Telemetry and monitoring with a Time Series Database (TSDB) is a set of 3 overlapping problem spaces. Those are:
Ingestion and Retrieval of Raw Data Points – Operational Intelligence Aggregation and Roll Ups of Data for Long Term Retention and Trending – Business Intelligence Efficient Storage and Retrieval of High Velocity Event Data as a Statistical Model – Histograms Most solutions that exist are really only aware of 2 of these problems.
My friend Breandan and I presented at the local Linux Users’ Group on Thursday, September 12, 2019. Our presentation is called “Observability Through the Lenses of Metrics and Events.” In a large part, its an effort to build conversations around the differences between Metrics, Log Events, and Tracing and why you would use each.
Of course, the subtext is that we’d like to drum up some new clients for our employer, 42 Lines, Inc.
When I was young and learning to program it was a milestone to write a Pizza Menu and Ordering program. Select your pizza, crust, toppings, and see how much that pizza is going to cost. Text mode or graphical and in a number of languages I created this program over and over.
Today, its seems that the milestone to achieve is to write a Time Series Database (TSDB). You can’t be cool without one under your belt.
I run a centralized Alertmanager service for about 100 individual software development and operations teams. Normally, each team has their own Prometheus VM(s) and sometimes a dedicated Prometheus VM or two will be created for a specific big or busy service. A single pair of Alertmanager instances scales very nicely at this load with 100s of alerts firing.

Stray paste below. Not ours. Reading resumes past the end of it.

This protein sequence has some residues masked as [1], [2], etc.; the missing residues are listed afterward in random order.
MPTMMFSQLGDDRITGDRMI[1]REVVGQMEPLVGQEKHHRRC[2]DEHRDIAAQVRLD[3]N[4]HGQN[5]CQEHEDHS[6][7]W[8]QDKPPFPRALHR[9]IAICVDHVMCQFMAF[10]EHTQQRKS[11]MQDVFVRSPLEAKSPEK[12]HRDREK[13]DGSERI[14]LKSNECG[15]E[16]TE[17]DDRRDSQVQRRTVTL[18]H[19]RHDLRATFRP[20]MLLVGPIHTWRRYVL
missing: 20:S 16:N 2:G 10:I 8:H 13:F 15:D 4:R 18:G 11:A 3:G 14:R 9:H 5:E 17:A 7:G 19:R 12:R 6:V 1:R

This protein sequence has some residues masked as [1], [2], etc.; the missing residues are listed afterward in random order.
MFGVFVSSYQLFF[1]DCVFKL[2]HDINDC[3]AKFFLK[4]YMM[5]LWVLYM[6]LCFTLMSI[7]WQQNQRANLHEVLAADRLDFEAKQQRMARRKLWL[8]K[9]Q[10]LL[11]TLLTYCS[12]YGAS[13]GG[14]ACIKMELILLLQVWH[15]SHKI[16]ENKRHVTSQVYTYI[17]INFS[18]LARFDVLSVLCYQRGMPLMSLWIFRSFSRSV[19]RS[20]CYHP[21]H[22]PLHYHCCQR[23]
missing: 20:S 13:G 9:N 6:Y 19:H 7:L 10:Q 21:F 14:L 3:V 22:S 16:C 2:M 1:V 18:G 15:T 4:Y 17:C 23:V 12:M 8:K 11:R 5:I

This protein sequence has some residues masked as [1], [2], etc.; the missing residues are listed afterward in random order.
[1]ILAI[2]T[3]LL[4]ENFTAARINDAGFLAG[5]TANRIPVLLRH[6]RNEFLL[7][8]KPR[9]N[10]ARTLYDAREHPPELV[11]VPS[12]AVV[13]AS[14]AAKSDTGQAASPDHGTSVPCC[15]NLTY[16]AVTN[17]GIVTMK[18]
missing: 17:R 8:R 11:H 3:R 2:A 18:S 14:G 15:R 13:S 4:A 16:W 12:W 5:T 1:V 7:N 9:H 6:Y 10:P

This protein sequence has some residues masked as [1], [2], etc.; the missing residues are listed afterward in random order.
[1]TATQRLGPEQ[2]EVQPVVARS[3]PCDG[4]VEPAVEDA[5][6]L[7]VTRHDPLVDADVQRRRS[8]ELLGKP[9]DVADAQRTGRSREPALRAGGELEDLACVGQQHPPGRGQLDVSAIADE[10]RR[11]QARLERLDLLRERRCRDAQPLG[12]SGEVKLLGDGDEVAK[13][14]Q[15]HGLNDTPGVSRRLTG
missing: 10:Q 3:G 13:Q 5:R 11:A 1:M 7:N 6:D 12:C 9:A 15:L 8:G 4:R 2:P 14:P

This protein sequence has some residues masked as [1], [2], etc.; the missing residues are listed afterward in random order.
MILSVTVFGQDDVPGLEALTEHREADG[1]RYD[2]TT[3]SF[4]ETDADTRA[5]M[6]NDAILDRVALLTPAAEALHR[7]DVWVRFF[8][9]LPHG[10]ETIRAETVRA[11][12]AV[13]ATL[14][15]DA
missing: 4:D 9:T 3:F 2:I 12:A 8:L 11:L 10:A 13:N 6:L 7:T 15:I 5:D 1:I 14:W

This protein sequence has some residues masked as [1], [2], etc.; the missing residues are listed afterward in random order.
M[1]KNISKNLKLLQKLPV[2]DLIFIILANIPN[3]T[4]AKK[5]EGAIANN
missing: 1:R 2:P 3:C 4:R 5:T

However, after a specific configuration change, I started having really weird effects. Commonly I would get two identical pages and some other teams experienced this.
At Monitorama PDX 2019 I was honored to be selected to give a 5 minute lighting talk. I figured there woud be no better time to show off some neat things you can do with PromQL.
The talk recordings are up, and here is a direct link to the time offset in the Lighting Talks where I spoke. Enjoy!
Monitorama PDX 2019 - Lightning Talks from Monitorama on Vimeo.
I’ve been experimenting with Thanos over the last few months to add long term storage of Prometheus metric data and a single query endpoint for a large Prometheus fleet. This looks like a really well designed solution to end the 30-ish day retention limits and to solve the oft asked question “What host name is my Prometheus box?”
Thanos requires that each Prometheus VM or machine in the fleet have a unique set of external labels.
This tool generates Prometheus 2.x TSDB blocks containing test data. If you
have ever wanted to test Prometheus or Thanos behavior on a specific
time series foot print, say a year’s worth of data, then this tool is for you.
nos-tal-gia (noun) – A sentimental longing or wistful affection for the past, typically for a period or place with happy personal associations.
I’ve been thinking a lot about retro-computing. I am most definitely a child of the 1980’s – the glory days of the personal computer revolution. However, I was never a “gamer.” In fact, I used to think the term was an insult. So my nostalgia is wrapped up in my curiosity of how computers work and the ability to master a new bit of code.
Rule #4 states that failure will happen, therefore you should plan for the eventual reality. The Linux workstations I build and use (if I have any say about it) use at least 2 hard drives in some mirrored or otherwise redundant fashion. My current patternis to build workstations with a small (120G or there about) SSD drive as the boot drive that contains my OS install and swap space. /home, scratch, and possibly other areas are mounted from a 2 disk mirrored array of spinning rust.
If a job in Linux System Administration / Operations can teach you one
thing its how to keep up with the ever changing landscape that Open Source
is. I’ve been working with Linux for 20+ years, and with that comes some,
hopefully, wisdom of experience. Linux distributions, and Open Source are
divergent in terms of change. The more things change, the more things there
are to change.